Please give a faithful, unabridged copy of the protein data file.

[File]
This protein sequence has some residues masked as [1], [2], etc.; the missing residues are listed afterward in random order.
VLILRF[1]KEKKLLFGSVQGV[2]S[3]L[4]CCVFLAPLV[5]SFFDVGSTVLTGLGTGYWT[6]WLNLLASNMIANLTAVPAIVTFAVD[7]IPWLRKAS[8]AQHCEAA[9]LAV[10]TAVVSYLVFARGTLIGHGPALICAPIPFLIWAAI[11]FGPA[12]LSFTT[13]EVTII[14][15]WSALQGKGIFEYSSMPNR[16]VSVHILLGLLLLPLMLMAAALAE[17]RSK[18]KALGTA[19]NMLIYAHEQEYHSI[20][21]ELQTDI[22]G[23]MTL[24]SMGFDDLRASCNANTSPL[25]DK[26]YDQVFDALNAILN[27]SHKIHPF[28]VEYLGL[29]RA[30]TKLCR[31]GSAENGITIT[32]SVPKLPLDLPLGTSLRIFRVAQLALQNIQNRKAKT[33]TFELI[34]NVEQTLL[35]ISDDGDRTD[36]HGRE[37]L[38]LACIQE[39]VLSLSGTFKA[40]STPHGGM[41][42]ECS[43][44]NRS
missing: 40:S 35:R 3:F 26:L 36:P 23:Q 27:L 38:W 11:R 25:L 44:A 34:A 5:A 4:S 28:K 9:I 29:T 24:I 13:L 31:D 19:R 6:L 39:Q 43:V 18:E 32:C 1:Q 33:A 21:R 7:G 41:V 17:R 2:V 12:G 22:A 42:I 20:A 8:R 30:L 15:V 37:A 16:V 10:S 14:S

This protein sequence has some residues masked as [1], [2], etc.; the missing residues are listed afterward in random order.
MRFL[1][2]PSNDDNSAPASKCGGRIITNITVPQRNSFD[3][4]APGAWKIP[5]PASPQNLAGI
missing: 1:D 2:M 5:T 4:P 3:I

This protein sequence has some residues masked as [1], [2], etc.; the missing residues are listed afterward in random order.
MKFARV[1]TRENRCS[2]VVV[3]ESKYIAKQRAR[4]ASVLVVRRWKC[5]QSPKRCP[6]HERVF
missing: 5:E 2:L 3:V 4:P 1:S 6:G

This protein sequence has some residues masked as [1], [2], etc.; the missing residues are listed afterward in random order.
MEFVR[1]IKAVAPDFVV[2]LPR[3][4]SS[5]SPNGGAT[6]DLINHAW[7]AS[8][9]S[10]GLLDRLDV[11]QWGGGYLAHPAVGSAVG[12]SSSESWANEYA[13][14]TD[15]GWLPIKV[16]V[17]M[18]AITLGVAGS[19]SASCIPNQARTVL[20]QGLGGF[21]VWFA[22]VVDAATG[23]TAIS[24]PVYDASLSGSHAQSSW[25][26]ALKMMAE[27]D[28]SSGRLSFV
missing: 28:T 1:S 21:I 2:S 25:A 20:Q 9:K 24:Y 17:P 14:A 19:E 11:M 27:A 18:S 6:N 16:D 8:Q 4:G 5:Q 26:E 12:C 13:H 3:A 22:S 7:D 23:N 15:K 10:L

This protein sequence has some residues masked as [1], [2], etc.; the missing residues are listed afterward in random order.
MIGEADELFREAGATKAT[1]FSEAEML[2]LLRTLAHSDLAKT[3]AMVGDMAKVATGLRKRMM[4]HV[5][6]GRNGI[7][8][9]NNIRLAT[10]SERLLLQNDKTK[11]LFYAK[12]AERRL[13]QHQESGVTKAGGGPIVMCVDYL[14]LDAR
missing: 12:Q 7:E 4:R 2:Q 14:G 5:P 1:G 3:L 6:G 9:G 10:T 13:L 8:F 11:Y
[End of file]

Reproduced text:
This protein sequence has some residues masked as [1], [2], etc.; the missing residues are listed afterward in random order.
VLILRF[1]KEKKLLFGSVQGV[2]S[3]L[4]CCVFLAPLV[5]SFFDVGSTVLTGLGTGYWT[6]WLNLLASNMIANLTAVPAIVTFAVD[7]IPWLRKAS[8]AQHCEAA[9]LAV[10]TAVVSYLVFARGTLIGHGPALICAPIPFLIWAAI[11]FGPA[12]LSFTT[13]EVTII[14][15]WSALQGKGIFEYSSMPNR[16]VSVHILLGLLLLPLMLMAAALAE[17]RSK[18]KALGTA[19]NMLIYAHEQEYHSI[20][21]ELQTDI[22]G[23]MTL[24]SMGFDDLRASCNANTSPL[25]DK[26]YDQVFDALNAILN[27]SHKIHPF[28]VEYLGL[29]RA[30]TKLCR[31]GSAENGITIT[32]SVPKLPLDLPLGTSLRIFRVAQLALQNIQNRKAKT[33]TFELI[34]NVEQTLL[35]ISDDGDRTD[36]HGRE[37]L[38]LACIQE[39]VLSLSGTFKA[40]STPHGGM[41][42]ECS[43][44]NRS
missing: 40:S 35:R 3:F 26:L 36:P 23:Q 27:L 38:W 11:R 25:L 44:A 34:A 5:A 4:S 28:K 9:I 29:T 24:I 13:L 31:D 19:R 6:L 39:Q 43:V 18:E 32:C 1:Q 33:A 21:R 7:G 41:V 17:R 2:V 12:G 22:A 42:I 20:A 8:R 30:L 15:V 37:A 16:V 10:S 14:S

This protein sequence has some residues masked as [1], [2], etc.; the missing residues are listed afterward in random order.
MRFL[1][2]PSNDDNSAPASKCGGRIITNITVPQRNSFD[3][4]APGAWKIP[5]PASPQNLAGI
missing: 1:D 2:M 5:T 4:P 3:I

This protein sequence has some residues masked as [1], [2], etc.; the missing residues are listed afterward in random order.
MKFARV[1]TRENRCS[2]VVV[3]ESKYIAKQRAR[4]ASVLVVRRWKC[5]QSPKRCP[6]HERVF
missing: 5:E 2:L 3:V 4:P 1:S 6:G

This protein sequence has some residues masked as [1], [2], etc.; the missing residues are listed afterward in random order.
MEFVR[1]IKAVAPDFVV[2]LPR[3][4]SS[5]SPNGGAT[6]DLINHAW[7]AS[8][9]S[10]GLLDRLDV[11]QWGGGYLAHPAVGSAVG[12]SSSESWANEYA[13][14]TD[15]GWLPIKV[16]V[17]M[18]AITLGVAGS[19]SASCIPNQARTVL[20]QGLGGF[21]VWFA[22]VVDAATG[23]TAIS[24]PVYDASLSGSHAQSSW[25][26]ALKMMAE[27]D[28]SSGRLSFV
missing: 28:T 1:S 21:I 2:S 25:A 20:Q 9:K 24:Y 17:P 14:A 19:E 11:M 27:A 18:S 6:N 16:D 8:Q 4:G 5:Q 26:E 12:C 13:H 3:A 22:S 7:D 23:N 15:K 10:L

This protein sequence has some residues masked as [1], [2], etc.; the missing residues are listed afterward in random order.
MIGEADELFREAGATKAT[1]FSEAEML[2]LLRTLAHSDLAKT[3]AMVGDMAKVATGLRKRMM[4]HV[5][6]GRNGI[7][8][9]NNIRLAT[10]SERLLLQNDKTK[11]LFYAK[12]AERRL[13]QHQESGVTKAGGGPIVMCVDYL[14]LDAR
missing: 12:Q 7:E 4:R 2:Q 14:G 5:P 1:G 3:L 6:G 9:G 10:T 13:L 8:F 11:Y